Kurdish fighters in Syria seized a crossing on the eastern border with Iraq from jihadist rebel forces during fierce clashes at dawn on Saturday, a monitoring group said.
The Kurds "took control of the Al-Yaarubia border crossing with Iraq at dawn after clashes with the Islamic State in Iraq and the Levant, the Al-Nusra Front and other rebels," said the Syrian Observatory for Human Rights.
The clashes left fighters dead on both sides, said the Observatory, a Britain-based organisation that relies on a network of sources on the ground for its reports.
On Friday morning the Kurdish fighters had entered the town of Al-Yaarubia, which they have been fighting the jihadists for control of for several days.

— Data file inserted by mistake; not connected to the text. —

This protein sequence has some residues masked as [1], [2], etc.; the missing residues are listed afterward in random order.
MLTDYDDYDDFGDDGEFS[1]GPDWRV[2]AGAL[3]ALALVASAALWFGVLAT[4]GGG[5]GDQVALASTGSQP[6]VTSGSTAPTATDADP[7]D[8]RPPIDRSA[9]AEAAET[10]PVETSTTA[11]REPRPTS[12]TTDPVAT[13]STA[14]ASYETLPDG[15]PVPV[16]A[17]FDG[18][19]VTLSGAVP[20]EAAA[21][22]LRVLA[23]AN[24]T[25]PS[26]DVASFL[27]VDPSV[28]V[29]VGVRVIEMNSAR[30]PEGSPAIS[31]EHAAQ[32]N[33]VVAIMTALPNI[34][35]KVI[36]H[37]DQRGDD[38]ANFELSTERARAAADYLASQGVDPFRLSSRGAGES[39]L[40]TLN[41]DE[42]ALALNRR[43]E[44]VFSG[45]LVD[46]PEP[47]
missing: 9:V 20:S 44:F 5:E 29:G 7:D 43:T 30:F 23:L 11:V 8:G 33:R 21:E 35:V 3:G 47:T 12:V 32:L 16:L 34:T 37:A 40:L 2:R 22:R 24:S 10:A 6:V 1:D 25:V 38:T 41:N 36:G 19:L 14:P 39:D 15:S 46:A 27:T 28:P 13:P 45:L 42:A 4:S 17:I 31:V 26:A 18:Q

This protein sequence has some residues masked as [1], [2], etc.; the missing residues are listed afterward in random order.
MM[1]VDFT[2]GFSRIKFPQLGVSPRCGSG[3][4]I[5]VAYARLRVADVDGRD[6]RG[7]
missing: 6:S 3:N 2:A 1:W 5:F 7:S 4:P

The Kurds and the jihadists have been fighting for months for control of northeastern Syria, an area rich in oil and wheat.
The Observatory said on Thursday that it would be difficult for the Kurdish forces to overrun the post because it was controlled by many jihadist groups.
Rebels ostensibly fighting to overthrow President Bashar al-Assad have increasingly turned their guns on each other in recent months, with jihadists clashing with the mainstream Free Syrian Army in the north, where the rebels control vast swathes of territory.
Kurdish fighters affiliated with Turkey's separatist Kurdistan Workers' Party (PKK) have meanwhile struggled to carve out an autonomous region in northeastern Syria similar to one in northern Iraq.